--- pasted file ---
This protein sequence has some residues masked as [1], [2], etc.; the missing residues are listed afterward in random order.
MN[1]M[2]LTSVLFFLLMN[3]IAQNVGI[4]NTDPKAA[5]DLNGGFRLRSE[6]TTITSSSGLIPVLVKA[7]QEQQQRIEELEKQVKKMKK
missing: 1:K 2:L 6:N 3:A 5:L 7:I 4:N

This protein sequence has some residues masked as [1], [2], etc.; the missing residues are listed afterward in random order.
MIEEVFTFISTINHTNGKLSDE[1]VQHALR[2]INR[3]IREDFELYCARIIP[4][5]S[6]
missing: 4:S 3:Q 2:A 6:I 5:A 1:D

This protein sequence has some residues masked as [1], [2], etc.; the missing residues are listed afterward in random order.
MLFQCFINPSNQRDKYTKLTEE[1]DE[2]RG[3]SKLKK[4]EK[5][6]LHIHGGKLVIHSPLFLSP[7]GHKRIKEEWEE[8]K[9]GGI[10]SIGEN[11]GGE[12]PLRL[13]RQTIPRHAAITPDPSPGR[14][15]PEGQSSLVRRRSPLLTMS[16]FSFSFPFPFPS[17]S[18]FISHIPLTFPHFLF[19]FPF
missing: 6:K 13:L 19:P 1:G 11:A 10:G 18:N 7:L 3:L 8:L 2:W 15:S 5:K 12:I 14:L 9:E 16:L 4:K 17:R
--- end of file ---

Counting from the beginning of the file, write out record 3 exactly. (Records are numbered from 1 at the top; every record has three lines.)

This protein sequence has some residues masked as [1], [2], etc.; the missing residues are listed afterward in random order.
MLFQCFINPSNQRDKYTKLTEE[1]DE[2]RG[3]SKLKK[4]EK[5][6]LHIHGGKLVIHSPLFLSP[7]GHKRIKEEWEE[8]K[9]GGI[10]SIGEN[11]GGE[12]PLRL[13]RQTIPRHAAITPDPSPGR[14][15]PEGQSSLVRRRSPLLTMS[16]FSFSFPFPFPS[17]S[18]FISHIPLTFPHFLF[19]FPF
missing: 6:K 13:L 19:P 1:G 11:A 10:G 18:N 7:L 3:L 8:L 2:W 15:S 5:K 12:I 14:L 9:E 16:L 4:K 17:R